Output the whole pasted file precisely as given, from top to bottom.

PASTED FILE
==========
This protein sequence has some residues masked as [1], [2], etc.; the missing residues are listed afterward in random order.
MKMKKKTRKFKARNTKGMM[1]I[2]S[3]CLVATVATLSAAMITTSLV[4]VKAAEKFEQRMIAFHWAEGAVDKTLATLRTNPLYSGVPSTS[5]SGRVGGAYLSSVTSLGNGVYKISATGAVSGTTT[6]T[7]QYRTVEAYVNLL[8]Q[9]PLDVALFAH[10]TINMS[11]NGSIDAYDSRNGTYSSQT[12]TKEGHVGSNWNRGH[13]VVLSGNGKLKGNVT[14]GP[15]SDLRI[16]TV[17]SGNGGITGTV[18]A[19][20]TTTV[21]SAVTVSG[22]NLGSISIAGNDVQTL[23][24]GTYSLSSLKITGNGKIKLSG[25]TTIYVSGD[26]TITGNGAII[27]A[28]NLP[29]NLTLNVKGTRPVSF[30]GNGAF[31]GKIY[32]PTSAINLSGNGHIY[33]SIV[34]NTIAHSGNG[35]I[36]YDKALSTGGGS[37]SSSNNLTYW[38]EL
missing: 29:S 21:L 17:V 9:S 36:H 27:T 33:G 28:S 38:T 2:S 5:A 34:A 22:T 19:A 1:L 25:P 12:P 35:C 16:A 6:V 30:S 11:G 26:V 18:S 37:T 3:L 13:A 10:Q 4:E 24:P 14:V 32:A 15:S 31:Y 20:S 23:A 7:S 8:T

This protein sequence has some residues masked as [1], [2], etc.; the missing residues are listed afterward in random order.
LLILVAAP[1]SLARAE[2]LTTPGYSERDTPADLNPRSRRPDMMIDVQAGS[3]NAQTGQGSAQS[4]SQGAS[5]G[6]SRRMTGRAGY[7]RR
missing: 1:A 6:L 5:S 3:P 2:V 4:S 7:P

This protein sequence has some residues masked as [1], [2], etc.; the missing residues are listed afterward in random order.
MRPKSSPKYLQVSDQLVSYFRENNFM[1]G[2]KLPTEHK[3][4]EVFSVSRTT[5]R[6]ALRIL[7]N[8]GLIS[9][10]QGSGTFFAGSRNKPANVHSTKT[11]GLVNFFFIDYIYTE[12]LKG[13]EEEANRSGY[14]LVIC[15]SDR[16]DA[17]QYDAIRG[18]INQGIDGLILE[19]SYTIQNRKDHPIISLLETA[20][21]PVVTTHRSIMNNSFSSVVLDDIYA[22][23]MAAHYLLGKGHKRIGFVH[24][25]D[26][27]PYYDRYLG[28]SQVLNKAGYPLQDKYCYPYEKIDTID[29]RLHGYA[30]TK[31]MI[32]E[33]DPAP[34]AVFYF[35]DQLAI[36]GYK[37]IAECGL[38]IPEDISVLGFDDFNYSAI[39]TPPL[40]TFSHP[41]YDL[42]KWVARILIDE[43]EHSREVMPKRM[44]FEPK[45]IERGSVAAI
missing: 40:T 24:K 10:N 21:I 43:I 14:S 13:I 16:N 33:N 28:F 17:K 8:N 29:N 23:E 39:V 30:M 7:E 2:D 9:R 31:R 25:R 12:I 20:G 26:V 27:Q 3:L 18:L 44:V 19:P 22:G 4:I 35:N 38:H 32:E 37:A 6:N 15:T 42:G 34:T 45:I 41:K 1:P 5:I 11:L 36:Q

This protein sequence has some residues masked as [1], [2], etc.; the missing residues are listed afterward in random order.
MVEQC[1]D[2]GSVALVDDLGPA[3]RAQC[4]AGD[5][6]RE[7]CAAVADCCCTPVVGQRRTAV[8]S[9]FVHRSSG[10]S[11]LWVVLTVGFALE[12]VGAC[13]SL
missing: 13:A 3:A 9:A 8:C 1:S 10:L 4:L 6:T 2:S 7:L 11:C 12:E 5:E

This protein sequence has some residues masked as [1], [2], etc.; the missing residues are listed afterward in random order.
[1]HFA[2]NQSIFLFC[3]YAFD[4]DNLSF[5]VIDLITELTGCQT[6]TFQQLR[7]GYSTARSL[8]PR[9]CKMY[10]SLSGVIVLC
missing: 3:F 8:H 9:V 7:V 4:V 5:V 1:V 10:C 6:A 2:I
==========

This protein sequence has some residues masked as [1], [2], etc.; the missing residues are listed afterward in random order.
MKMKKKTRKFKARNTKGMM[1]I[2]S[3]CLVATVATLSAAMITTSLV[4]VKAAEKFEQRMIAFHWAEGAVDKTLATLRTNPLYSGVPSTS[5]SGRVGGAYLSSVTSLGNGVYKISATGAVSGTTT[6]T[7]QYRTVEAYVNLL[8]Q[9]PLDVALFAH[10]TINMS[11]NGSIDAYDSRNGTYSSQT[12]TKEGHVGSNWNRGH[13]VVLSGNGKLKGNVT[14]GP[15]SDLRI[16]TV[17]SGNGGITGTV[18]A[19][20]TTTV[21]SAVTVSG[22]NLGSISIAGNDVQTL[23][24]GTYSLSSLKITGNGKIKLSG[25]TTIYVSGD[26]TITGNGAII[27]A[28]NLP[29]NLTLNVKGTRPVSF[30]GNGAF[31]GKIY[32]PTSAINLSGNGHIY[33]SIV[34]NTIAHSGNG[35]I[36]YDKALSTGGGS[37]SSSNNLTYW[38]EL
missing: 29:S 21:L 17:V 9:S 36:H 27:T 33:G 28:S 38:T 2:S 5:A 34:A 22:T 19:A 1:L 25:P 12:P 35:C 16:A 6:V 30:S 11:G 26:V 18:S 37:T 3:L 13:A 10:Q 4:E 24:P 14:V 32:A 15:S 31:Y 20:S 23:A 7:S 8:T

This protein sequence has some residues masked as [1], [2], etc.; the missing residues are listed afterward in random order.
LLILVAAP[1]SLARAE[2]LTTPGYSERDTPADLNPRSRRPDMMIDVQAGS[3]NAQTGQGSAQS[4]SQGAS[5]G[6]SRRMTGRAGY[7]RR
missing: 1:A 6:L 5:S 3:P 2:V 4:S 7:P

This protein sequence has some residues masked as [1], [2], etc.; the missing residues are listed afterward in random order.
MRPKSSPKYLQVSDQLVSYFRENNFM[1]G[2]KLPTEHK[3][4]EVFSVSRTT[5]R[6]ALRIL[7]N[8]GLIS[9][10]QGSGTFFAGSRNKPANVHSTKT[11]GLVNFFFIDYIYTE[12]LKG[13]EEEANRSGY[14]LVIC[15]SDR[16]DA[17]QYDAIRG[18]INQGIDGLILE[19]SYTIQNRKDHPIISLLETA[20][21]PVVTTHRSIMNNSFSSVVLDDIYA[22][23]MAAHYLLGKGHKRIGFVH[24][25]D[26][27]PYYDRYLG[28]SQVLNKAGYPLQDKYCYPYEKIDTID[29]RLHGYA[30]TK[31]MI[32]E[33]DPAP[34]AVFYF[35]DQLAI[36]GYK[37]IAECGL[38]IPEDISVLGFDDFNYSAI[39]TPPL[40]TFSHP[41]YDL[42]KWVARILIDE[43]EHSREVMPKRM[44]FEPK[45]IERGSVAAI
missing: 40:T 24:K 10:N 21:I 43:I 14:S 13:I 16:N 33:N 28:F 17:K 8:N 29:N 23:E 39:V 30:M 7:E 2:D 9:R 31:R 25:R 12:I 20:G 26:V 27:Q 3:L 18:L 44:V 19:P 22:G 4:I 35:N 38:H 32:E 37:A 6:N 15:T 42:G 34:T 45:I 41:K 1:P 5:I 11:L 36:Q

This protein sequence has some residues masked as [1], [2], etc.; the missing residues are listed afterward in random order.
MVEQC[1]D[2]GSVALVDDLGPA[3]RAQC[4]AGD[5][6]RE[7]CAAVADCCCTPVVGQRRTAV[8]S[9]FVHRSSG[10]S[11]LWVVLTVGFALE[12]VGAC[13]SL
missing: 13:A 3:A 9:A 8:C 1:S 10:L 4:L 6:T 2:S 7:L 11:C 12:E 5:E

This protein sequence has some residues masked as [1], [2], etc.; the missing residues are listed afterward in random order.
[1]HFA[2]NQSIFLFC[3]YAFD[4]DNLSF[5]VIDLITELTGCQT[6]TFQQLR[7]GYSTARSL[8]PR[9]CKMY[10]SLSGVIVLC
missing: 3:F 8:H 9:V 7:V 4:V 5:V 1:V 10:C 6:A 2:I